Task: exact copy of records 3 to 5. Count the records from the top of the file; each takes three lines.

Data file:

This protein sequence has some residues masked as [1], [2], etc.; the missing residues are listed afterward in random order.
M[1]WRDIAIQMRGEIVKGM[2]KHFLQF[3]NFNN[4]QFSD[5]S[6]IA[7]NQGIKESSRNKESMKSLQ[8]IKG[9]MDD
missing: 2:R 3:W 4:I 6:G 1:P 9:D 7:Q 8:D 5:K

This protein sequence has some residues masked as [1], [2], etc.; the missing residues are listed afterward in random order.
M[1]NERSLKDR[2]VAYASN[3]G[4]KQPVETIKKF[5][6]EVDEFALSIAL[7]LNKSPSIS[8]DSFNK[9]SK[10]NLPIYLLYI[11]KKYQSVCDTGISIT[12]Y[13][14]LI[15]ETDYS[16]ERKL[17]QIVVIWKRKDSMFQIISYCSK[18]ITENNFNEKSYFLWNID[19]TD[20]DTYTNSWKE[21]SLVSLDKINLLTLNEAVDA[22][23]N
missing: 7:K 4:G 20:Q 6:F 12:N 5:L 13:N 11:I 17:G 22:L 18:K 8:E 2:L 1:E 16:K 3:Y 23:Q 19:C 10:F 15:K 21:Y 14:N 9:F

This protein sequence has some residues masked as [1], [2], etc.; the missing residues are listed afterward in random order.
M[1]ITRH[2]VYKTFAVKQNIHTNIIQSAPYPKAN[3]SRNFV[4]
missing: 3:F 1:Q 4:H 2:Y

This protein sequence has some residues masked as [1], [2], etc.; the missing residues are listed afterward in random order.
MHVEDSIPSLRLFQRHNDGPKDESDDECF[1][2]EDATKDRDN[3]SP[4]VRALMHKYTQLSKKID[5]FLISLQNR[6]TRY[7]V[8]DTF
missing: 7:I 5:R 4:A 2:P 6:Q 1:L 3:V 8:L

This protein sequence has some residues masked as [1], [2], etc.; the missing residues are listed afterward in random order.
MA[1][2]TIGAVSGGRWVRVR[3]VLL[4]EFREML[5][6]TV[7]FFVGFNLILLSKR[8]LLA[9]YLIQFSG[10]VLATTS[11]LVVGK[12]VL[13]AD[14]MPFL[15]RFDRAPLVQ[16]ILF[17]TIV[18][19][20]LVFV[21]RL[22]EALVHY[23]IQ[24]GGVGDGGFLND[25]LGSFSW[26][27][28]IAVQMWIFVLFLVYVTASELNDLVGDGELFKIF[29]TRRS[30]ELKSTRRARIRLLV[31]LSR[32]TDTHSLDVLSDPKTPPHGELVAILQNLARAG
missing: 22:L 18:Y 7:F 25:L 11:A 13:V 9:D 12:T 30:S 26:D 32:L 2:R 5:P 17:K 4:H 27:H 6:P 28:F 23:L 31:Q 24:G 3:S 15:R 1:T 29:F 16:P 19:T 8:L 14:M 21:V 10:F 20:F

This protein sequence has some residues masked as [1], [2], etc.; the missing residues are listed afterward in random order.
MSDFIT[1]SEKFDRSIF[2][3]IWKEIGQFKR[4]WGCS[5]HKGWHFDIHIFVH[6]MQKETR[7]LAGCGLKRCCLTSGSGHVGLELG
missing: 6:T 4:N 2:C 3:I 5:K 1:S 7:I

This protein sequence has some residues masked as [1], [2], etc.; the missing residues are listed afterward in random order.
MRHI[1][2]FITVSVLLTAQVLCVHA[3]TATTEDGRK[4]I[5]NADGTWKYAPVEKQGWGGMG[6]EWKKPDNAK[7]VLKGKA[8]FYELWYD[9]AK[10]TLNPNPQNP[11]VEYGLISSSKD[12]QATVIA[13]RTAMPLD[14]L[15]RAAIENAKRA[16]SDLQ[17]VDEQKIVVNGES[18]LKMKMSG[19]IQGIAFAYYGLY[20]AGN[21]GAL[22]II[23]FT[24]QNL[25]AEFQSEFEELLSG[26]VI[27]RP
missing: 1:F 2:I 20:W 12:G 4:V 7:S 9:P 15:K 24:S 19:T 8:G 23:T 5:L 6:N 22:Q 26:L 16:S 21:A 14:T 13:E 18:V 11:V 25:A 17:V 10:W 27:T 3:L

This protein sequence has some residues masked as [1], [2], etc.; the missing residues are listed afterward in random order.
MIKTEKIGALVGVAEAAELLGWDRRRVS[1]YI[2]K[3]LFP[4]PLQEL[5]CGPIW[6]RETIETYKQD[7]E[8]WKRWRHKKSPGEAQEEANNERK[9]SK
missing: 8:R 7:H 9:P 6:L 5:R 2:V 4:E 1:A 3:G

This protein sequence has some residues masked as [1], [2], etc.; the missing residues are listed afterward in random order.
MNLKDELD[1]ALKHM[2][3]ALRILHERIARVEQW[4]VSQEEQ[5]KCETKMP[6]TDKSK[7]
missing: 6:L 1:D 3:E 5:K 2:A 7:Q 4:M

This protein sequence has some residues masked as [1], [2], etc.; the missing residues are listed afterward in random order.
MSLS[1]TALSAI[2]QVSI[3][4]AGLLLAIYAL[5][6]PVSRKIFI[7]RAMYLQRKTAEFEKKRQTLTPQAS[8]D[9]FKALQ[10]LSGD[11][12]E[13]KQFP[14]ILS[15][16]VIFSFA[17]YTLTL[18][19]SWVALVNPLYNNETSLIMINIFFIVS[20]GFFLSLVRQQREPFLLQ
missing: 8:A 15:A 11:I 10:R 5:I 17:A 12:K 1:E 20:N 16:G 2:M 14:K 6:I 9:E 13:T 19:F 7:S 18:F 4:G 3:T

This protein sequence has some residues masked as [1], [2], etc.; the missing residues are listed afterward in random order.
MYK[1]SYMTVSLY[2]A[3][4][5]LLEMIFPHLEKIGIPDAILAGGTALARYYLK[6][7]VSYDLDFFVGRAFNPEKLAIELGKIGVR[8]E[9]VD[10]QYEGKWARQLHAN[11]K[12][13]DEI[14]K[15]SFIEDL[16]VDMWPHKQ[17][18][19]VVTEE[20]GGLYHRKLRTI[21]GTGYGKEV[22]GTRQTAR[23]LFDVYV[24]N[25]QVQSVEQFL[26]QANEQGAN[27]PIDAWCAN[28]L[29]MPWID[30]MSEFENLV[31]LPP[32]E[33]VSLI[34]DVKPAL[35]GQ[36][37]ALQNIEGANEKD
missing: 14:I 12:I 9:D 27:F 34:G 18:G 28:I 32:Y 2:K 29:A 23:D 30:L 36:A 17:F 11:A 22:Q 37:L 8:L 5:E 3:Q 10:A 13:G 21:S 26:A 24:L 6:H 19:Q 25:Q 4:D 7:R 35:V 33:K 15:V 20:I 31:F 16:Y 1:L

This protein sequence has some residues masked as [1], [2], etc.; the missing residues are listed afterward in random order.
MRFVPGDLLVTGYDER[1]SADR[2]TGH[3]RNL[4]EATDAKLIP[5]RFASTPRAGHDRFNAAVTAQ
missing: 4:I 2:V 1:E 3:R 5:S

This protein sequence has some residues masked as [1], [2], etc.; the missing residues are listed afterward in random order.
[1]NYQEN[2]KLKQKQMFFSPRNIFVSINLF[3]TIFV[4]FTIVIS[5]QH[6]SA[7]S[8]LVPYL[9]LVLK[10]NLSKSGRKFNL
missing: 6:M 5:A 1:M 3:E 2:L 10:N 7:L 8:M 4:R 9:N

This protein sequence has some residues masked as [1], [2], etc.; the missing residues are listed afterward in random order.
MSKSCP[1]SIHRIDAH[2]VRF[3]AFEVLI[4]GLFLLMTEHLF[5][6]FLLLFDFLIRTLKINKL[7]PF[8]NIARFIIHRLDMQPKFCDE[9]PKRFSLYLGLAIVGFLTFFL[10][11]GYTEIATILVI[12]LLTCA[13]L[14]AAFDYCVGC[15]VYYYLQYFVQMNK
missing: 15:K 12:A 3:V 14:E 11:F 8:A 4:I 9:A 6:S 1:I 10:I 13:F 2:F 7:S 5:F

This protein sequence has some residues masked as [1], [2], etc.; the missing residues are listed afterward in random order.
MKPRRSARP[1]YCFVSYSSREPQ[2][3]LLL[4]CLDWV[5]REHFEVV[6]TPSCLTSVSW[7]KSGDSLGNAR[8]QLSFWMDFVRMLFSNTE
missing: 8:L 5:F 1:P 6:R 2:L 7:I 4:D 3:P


This protein sequence has some residues masked as [1], [2], etc.; the missing residues are listed afterward in random order.
M[1]ITRH[2]VYKTFAVKQNIHTNIIQSAPYPKAN[3]SRNFV[4]
missing: 3:F 1:Q 4:H 2:Y

This protein sequence has some residues masked as [1], [2], etc.; the missing residues are listed afterward in random order.
MHVEDSIPSLRLFQRHNDGPKDESDDECF[1][2]EDATKDRDN[3]SP[4]VRALMHKYTQLSKKID[5]FLISLQNR[6]TRY[7]V[8]DTF
missing: 7:I 5:R 4:A 2:P 6:Q 1:L 3:V 8:L

This protein sequence has some residues masked as [1], [2], etc.; the missing residues are listed afterward in random order.
MA[1][2]TIGAVSGGRWVRVR[3]VLL[4]EFREML[5][6]TV[7]FFVGFNLILLSKR[8]LLA[9]YLIQFSG[10]VLATTS[11]LVVGK[12]VL[13]AD[14]MPFL[15]RFDRAPLVQ[16]ILF[17]TIV[18][19][20]LVFV[21]RL[22]EALVHY[23]IQ[24]GGVGDGGFLND[25]LGSFSW[26][27][28]IAVQMWIFVLFLVYVTASELNDLVGDGELFKIF[29]TRRS[30]ELKSTRRARIRLLV[31]LSR[32]TDTHSLDVLSDPKTPPHGELVAILQNLARAG
missing: 22:L 18:Y 7:F 25:L 11:A 13:V 9:D 12:T 30:S 26:D 32:L 2:R 5:P 17:K 4:H 27:H 6:P 28:F 23:L 31:Q 24:G 3:S 15:R 1:T 29:F 16:P 19:T 8:L 14:M 21:V 10:F 20:F